Flexible scheduling, voluntary substitutions or swaps, job reassignments and lateral transfers and modifying workplace practices, policies and/or procedures are examples of how an employer might accommodate an employee's religious beliefs.An employer is not required to accommodate an employee's religious beliefs and practices if doing so would impose an undue hardship on the employers' legitimate business interests.Religious discrimination by employers is expressly prohibited by Title VII of the Civil Rights Act of 1964 and by most state constitutions.Although employers do not have to satisfy an employee's every desire in accommodating his religious beliefs, they are required to make "reasonable accommodations." The most common accommodation is granting an employee time off to observe a religious holiday.
What should I do, as an employee, to avoid or resolve religious conflicts at work? What can I do if I am being discriminated against or denied an accommodation for my religious practices? Does my employer, or prospective employer have a responsibility to provide me with an accommodation, when they reasonably know I need one, even if I did not ask for one? Can my employer prevent me from taking off on religious holidays or my day of worship? What if workers with more seniority already have my day of worship off? I think I was retaliated against because I asked for religious accommodations. In a recent job interview, the employer asked if I could work Thursday through Sunday each week. I told my supervisor that I need Saturday off for religious reasons, but he doesn't believe me and started asking all kinds of personal questions about my religious beliefs. Beyond this, employers must also take steps to prevent religious discrimination from other employees as well.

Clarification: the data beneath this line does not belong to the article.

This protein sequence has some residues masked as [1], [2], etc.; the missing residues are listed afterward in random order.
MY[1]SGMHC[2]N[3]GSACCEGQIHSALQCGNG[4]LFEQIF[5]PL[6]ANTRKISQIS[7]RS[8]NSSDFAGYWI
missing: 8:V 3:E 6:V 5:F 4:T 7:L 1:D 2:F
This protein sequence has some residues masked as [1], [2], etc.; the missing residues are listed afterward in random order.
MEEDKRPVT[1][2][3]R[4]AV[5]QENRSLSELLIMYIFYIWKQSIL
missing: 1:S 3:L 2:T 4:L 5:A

For example, many facilities allow Jewish employees paid time off for Rosh Hashanah and Yom Kippur.
Companies that do not allow paid time off for religious holidays typically make it possible for employees to observe these holidays without loss of pay by arranging for time off in some other way.
Employers must reasonably accommodate employees' sincerely held religious beliefs or practices unless doing so would impose an undue hardship on the employer.
A reasonable religious accommodation is any adjustment to the work environment that will allow the employee to practice his religion.